- Weekly or monthly extended release subcutaneous (SQ) buprenorphine depot (CAM2038) was effective at treating opioid use disorder (OUD), with a more than 70% 48-week retention rate, mostly mild to moderate treatment-related adverse events (AEs), and a safety profile similar to that of sublingual buprenorphine (SL BPN).
Why this matters
- Although daily SL BPN is effective at treating moderate or severe OUD, there are reportedly high rates of nonadherence, diversion and misuse of medication, and accidental pediatric exposure.
- Multicenter, phase 3, 48-week study.
- 227 adult participants with OUD received CAM2038 weekly (8, 16, 24, or 32 mg) or monthly (64, 96, 128, or 160 mg) with flexible dosing and individualized titration.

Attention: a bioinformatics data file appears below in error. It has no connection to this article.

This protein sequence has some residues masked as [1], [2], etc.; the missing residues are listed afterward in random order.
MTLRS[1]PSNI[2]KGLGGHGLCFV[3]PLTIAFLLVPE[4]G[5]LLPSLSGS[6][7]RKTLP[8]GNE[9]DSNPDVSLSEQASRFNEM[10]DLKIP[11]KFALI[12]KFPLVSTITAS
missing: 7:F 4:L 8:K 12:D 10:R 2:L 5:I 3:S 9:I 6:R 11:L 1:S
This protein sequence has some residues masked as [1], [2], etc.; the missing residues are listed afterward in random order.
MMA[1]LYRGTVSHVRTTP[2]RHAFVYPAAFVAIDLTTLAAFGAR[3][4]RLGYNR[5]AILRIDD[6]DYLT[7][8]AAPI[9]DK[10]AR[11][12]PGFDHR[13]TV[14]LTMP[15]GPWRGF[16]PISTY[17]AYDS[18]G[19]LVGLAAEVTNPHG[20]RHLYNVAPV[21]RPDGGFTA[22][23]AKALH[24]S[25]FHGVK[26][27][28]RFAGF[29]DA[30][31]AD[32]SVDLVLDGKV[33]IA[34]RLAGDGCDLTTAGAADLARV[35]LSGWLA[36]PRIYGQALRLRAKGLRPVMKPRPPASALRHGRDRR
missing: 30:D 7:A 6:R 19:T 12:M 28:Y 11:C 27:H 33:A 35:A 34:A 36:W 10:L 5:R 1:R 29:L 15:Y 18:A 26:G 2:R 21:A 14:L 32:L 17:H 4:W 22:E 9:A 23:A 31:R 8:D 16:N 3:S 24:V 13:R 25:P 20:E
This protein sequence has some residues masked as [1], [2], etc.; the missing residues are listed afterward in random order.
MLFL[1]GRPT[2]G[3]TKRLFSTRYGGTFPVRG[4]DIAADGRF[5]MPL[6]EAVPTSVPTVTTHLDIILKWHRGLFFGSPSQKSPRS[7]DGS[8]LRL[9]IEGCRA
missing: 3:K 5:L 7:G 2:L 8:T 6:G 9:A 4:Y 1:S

- Funding: Braeburn Inc.
- 63.0% of participants experienced ≥1 treatment-emergent AEs (TEAEs), of which 56.4% had mild to moderate TEAEs.
- Most common were pain, swelling, or erythema at the injection site; nasopharyngitis; headache; nausea; urinary tract infection; and vomiting.
- TEAE-related discontinuation rate was 2.2%.
- 26.4% of participants had drug-related toxicities.
- 82.8% of participants completed 24 weeks and 73.6% completed 48 weeks of treatment.
- At the end of treatment, 82.8% participants converted from SL BPN and 63.0% new-to-treatment participants had negative urine samples for illicit opioids.
- Open-label, observational design.
Coauthored with Antara Ghosh, PhD